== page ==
Mark Miravalle analyzes “Maria Divine Mercy”

Here’s an item from the “Credit Where It’s Due” department.
Ireland seems to be the hotbed for phony Catholic prophets. Every few years, it seems, another kook mystic either comes from there or goes there from here to set up shop. For a while Christina Gallagher was attracting followers with her supposed messages from the beyond, then American-born Kathryn Ann Clarke (“Anne, a lay apostle”), and now it’s the anonymous gal styling herself “Maria Divine Mercy”. With a name like that, obviously she didn’t get the humility memo from Pope Francis.
Her writings are full of angry, apocalyptic talk, and even after the failure of her date-specific prediction of a worldwide “warning” to souls, there are still Catholics here and there sucked into her stories of impending doom and disaster, war and warnings, false popes and fake prophecies. From what I see, these are angry people who would like God to knock heads and kick butts, and they are quite willing to spread the gospel of anger provided by this would-be seer. She tells us that the Church isn’t going to approve her messages, but that we should believe her anyway, because God’ll get you if you don’t; and (in her apparently heretical dispensationalist teaching) she indicates that the Church will no longer have a real Pope, so who’s gonna say no to her?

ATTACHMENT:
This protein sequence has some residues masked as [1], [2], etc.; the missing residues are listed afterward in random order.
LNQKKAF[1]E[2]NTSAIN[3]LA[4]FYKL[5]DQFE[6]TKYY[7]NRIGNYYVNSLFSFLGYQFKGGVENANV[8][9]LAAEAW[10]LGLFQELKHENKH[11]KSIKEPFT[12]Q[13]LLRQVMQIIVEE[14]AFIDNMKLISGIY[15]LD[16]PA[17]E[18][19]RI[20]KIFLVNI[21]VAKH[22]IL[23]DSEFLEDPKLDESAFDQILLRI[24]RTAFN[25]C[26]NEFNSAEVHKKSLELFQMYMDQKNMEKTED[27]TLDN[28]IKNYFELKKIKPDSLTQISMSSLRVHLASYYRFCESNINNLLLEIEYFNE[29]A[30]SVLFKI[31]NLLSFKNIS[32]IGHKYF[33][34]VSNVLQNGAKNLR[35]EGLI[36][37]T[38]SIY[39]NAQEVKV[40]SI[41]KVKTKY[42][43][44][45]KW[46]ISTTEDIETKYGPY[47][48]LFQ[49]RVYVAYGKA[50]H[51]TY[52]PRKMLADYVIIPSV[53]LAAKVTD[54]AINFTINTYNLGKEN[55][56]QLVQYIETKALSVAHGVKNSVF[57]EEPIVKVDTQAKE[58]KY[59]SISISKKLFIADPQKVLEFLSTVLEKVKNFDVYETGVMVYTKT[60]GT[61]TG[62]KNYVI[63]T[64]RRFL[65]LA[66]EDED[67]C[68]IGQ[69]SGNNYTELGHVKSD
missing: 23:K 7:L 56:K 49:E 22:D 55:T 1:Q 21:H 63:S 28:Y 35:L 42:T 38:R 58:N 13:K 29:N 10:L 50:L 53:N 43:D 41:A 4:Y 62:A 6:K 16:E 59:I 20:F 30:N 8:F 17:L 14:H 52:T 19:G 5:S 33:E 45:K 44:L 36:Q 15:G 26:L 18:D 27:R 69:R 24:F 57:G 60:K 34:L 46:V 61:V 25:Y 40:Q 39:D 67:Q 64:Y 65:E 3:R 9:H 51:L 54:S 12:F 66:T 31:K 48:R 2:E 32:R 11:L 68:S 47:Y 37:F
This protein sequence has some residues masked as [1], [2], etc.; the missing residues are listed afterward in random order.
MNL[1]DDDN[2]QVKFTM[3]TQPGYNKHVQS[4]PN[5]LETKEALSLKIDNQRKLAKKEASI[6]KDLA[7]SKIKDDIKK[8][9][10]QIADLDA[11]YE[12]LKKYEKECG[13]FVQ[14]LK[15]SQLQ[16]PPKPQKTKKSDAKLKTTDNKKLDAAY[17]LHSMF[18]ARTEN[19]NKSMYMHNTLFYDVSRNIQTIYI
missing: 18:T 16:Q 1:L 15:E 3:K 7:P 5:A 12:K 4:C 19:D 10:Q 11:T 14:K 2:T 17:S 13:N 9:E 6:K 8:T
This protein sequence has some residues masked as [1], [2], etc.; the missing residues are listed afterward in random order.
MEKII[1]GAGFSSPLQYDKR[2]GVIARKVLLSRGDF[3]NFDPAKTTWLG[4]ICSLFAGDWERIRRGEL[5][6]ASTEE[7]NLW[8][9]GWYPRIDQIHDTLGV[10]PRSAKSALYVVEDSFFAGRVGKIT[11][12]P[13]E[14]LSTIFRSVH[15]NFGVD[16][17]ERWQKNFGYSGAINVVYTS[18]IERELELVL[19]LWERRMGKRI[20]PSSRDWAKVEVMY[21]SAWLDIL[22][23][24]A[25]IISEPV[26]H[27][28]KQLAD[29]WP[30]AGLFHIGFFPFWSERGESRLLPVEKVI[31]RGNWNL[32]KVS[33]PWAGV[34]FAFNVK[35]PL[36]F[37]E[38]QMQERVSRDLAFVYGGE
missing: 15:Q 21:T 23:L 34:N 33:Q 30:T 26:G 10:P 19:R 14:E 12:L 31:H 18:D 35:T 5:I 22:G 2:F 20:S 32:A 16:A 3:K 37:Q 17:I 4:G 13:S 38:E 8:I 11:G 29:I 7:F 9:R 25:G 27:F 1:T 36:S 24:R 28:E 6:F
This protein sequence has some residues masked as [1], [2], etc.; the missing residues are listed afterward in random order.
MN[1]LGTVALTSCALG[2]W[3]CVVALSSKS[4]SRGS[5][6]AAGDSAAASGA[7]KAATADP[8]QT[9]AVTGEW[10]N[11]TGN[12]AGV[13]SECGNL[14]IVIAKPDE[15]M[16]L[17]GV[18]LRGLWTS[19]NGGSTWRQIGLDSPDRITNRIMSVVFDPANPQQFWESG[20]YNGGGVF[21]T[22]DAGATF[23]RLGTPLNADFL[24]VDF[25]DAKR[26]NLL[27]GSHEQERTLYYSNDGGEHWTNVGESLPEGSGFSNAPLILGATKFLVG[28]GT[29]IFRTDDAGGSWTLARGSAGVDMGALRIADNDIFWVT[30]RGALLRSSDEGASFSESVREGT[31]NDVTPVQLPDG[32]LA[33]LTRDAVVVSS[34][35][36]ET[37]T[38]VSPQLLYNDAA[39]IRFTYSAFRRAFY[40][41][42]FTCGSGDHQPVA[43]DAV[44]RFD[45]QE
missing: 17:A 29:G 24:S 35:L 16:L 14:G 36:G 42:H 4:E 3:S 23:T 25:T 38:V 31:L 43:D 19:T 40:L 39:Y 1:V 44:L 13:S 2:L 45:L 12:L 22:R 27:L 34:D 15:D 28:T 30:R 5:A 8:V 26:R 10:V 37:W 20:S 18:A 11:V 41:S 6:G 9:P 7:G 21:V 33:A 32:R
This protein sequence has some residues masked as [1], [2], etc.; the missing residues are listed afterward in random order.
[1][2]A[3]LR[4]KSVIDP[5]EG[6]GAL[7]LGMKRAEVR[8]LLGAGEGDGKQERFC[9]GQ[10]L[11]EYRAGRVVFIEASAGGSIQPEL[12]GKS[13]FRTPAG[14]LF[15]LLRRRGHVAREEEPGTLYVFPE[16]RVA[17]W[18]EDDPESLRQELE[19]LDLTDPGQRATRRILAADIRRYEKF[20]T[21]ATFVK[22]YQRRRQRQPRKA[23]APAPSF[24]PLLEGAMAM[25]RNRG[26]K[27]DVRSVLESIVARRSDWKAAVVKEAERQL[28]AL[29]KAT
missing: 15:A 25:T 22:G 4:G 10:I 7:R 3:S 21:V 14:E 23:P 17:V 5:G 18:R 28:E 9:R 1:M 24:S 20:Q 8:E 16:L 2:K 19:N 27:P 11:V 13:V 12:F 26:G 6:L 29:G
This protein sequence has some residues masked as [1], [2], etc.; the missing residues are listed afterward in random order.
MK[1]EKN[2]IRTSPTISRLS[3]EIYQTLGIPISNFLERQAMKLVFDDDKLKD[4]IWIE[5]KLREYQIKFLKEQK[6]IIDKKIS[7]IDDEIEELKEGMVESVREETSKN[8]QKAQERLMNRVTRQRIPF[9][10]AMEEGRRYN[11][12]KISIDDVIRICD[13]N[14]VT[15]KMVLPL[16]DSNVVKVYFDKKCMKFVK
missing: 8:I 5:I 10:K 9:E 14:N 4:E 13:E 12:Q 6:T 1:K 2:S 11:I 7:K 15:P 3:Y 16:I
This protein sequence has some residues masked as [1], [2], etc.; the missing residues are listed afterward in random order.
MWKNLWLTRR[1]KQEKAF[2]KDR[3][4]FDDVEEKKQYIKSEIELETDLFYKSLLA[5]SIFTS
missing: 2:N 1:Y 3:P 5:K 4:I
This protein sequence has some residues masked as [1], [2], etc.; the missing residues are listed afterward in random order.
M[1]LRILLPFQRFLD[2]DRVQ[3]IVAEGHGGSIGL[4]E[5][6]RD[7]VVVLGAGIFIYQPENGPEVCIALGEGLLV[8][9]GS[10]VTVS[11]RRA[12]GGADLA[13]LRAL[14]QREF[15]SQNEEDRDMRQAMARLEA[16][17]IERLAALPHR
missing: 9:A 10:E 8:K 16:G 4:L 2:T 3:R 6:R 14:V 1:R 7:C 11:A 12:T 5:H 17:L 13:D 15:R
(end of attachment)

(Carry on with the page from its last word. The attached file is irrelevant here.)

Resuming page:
Well, that’s not how Catholic life works.
Professor Mark Miravalle has helpfully applied the Church’s criteria for evaluating mystical claims to her case, and gives the results of his analysis in an on-line article.
Why is this a case of “credit where it’s due”? Because I’m usually pretty skeptical about Miravalle’s writings; after all, he’s taken far too favorable positions about various cases of dubious mysticism: Medjugorje, Kathryn Ann Clarke, and the Amsterdam case. But when he’s right, he deserves our thanks.